Global Education Forum takes aim at hate in education and community

Panel addresses how to prevent and attack hate crimes

Global Education Forum takes aim at hate in education and community

Yolanda Savage-Narva speaks at a Global Education Forum event focused on combatting hate crimes on campuses held in September. 

The School of Education hosted a global education forum on Sept. 7 to address issues of race and cultural dissonance in education in both K-12 and at the University level, specifically regarding hate and discrimination in the classroom. The forum featured experts in various fields including public policy, academia, government and the non-profit sector, who explored the complexities of hate crimes on campus and how to fight them.

Dr. Cynthia Miller-Idriss, an associate professor of sociology and the director of International Training and Education program at AU, hosts the forum every semester, gathering experts from all fields each semester to discuss how global issues that are relevant to current affairs.

This semester, Idriss posed two questions to the panelists: one regarding issues of education on a global scale and the other addressing how universities should handle hate on college campuses -- hot topics at AU following a hate crime on campus in May.

The panelists all agreed that the single most important issues today in education and communities are hate and the crimes that result from it. In addition, they addressed how education can and must be used to educate and open minds to resist hate.

“[Education] is a space that can be abused by state systems intentionally to close minds,” Miller-Idriss said.

Maureen Costello, the director of the Southern Poverty Law Center’s Teaching Tolerance project, told a story about a school in Arkansas that was being defaced by swastikas on the walls in hallways and bathrooms. Costello described hate crimes as a form of “racial terrorism.”

“We are allowing terrorists in communities to thrive in schools where more than 50 percent of our students are students of color,” Costello said.

The Southern Poverty Law Center developed a project called the “The Trump Report” to measure changes in education since the 2016 election, Costello said. Researchers concluded that schools have seen an increase in slurs, harassment and negative racially motivated incidents since Trump’s election. The center gathered responses from 10,000 teachers and 90 percent said that the election had a negative impact on their school, according to the report.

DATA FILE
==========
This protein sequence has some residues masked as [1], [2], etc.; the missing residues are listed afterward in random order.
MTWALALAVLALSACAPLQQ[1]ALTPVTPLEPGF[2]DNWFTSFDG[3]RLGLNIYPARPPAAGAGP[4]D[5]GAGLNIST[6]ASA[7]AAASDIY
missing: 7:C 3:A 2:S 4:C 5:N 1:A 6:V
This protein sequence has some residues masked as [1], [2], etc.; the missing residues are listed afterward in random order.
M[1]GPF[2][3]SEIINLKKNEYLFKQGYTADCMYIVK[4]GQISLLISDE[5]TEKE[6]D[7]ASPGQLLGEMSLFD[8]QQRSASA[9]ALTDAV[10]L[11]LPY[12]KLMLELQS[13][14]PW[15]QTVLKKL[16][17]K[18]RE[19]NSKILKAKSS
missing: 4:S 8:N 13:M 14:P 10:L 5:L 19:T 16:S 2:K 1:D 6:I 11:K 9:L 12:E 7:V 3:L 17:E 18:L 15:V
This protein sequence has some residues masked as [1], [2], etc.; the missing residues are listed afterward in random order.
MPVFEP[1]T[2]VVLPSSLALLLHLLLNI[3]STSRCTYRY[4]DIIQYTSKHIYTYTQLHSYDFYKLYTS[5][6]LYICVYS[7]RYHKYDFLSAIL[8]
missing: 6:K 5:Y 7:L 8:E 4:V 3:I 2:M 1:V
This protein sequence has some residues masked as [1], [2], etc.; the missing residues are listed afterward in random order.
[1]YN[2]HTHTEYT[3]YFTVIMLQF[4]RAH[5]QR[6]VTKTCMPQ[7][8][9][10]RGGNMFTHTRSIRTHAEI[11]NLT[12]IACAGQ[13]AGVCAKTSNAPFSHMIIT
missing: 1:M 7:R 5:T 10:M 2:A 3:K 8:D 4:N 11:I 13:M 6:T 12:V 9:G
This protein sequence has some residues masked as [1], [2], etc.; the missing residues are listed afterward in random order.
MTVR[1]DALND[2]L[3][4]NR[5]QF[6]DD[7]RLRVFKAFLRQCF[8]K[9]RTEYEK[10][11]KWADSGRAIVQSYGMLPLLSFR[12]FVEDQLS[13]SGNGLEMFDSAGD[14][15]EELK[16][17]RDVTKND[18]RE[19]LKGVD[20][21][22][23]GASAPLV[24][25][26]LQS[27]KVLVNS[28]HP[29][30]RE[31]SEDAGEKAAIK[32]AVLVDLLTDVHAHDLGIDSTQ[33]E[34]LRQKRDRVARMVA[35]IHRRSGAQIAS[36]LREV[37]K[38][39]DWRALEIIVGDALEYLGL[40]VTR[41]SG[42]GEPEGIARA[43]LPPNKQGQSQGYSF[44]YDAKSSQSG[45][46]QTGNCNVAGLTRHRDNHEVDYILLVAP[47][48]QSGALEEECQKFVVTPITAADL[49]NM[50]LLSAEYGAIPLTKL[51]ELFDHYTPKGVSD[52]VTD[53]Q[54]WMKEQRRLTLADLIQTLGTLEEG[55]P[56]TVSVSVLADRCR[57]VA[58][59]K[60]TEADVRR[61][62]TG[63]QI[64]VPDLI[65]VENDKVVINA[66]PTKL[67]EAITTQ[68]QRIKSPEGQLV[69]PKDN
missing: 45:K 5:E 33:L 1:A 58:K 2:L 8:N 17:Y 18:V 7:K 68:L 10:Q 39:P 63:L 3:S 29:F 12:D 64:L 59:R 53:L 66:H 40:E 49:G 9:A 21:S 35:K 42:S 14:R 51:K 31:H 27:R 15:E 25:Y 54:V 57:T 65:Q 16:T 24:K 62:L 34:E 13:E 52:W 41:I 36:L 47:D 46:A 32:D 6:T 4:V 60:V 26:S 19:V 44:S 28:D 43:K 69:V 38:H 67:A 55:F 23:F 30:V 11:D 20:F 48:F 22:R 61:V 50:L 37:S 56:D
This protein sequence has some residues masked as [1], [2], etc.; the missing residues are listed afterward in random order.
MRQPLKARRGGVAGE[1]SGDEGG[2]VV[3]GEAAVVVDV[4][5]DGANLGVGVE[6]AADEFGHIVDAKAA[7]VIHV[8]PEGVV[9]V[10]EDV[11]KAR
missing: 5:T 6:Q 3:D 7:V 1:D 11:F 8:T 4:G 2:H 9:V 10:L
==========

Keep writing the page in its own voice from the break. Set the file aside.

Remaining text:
Terri Johnson, who serves as executive director for the Center for New Community, noted that she had spoken to a colleague days before about how the election of President Trump and the actions of Dylann Roof in Charleston happened only days apart. She believes the country has been on a “hamster wheel” of hate since then.

Johnson said the bar has been set too low for indignation and condemnation of hate.

“If the bar for denunciation is set by Nazis and Klan members ... we’re missing the point,” Johnson said.

Yolanda Savage-Narva, the incoming executive director of Operation Understanding DC, said it’s important to start educating kids against hate at a very young age. In addition, she said there is a responsibility for professionals that work with children to examine how unconscious and implicit bias are being taught to children.

Oren Segal, the director of the Anti-Defamation League’s Center on Extremism, said his organization has seen increasing normalization and mainstreaming of hate. He said that most extremists that he sees are not affiliated with any hate group, but are normal day-to-day people helping to spread messages through technology with memes and tweets.

Costello continued to support the notion that education against hate must start young.

“Our democracy is based on a caste system, we are a society that is born in white supremacy,” Costello said.“If we have to start at the university level the game is lost.”

Dr. Edit Schlaffer, the founder of Women Without Borders and Sisters Against Violent Extremism, gave an example of a school experiment the group did in Austria, where she lives. In her country, there is now an average of 80 percent of migrant students in classrooms.

They trained the students to be anthropologists and mixed the groups together in makeshift homes and recorded the interactions, Schlaffer said. The children were fascinated about how much they learned about one another and discovered that many of the assumptions they’d made about their classmate based on skin color were untrue.

The panel concluded with questions from the audience. One audience member proposed the panel with an alternative criteria for students to meet when applying to colleges and universities. She suggested that in addition to AP exams, standardized test exams, sports and the like, that university admissions started privileging students that went to a high school that was more economically and racially diverse.

Costello first acknowledged that while ideal, this would be difficult because school segregation is linked to residential segregation. Savage-Narva then argued that the country has made great strides in diversity but that inclusion is what makes a critical difference in understanding of one another.

This was the eighth panel held by the Global Education Forum, with the next forum, which will focus on hate speech and free speech, set for Feb. 15, 2018.

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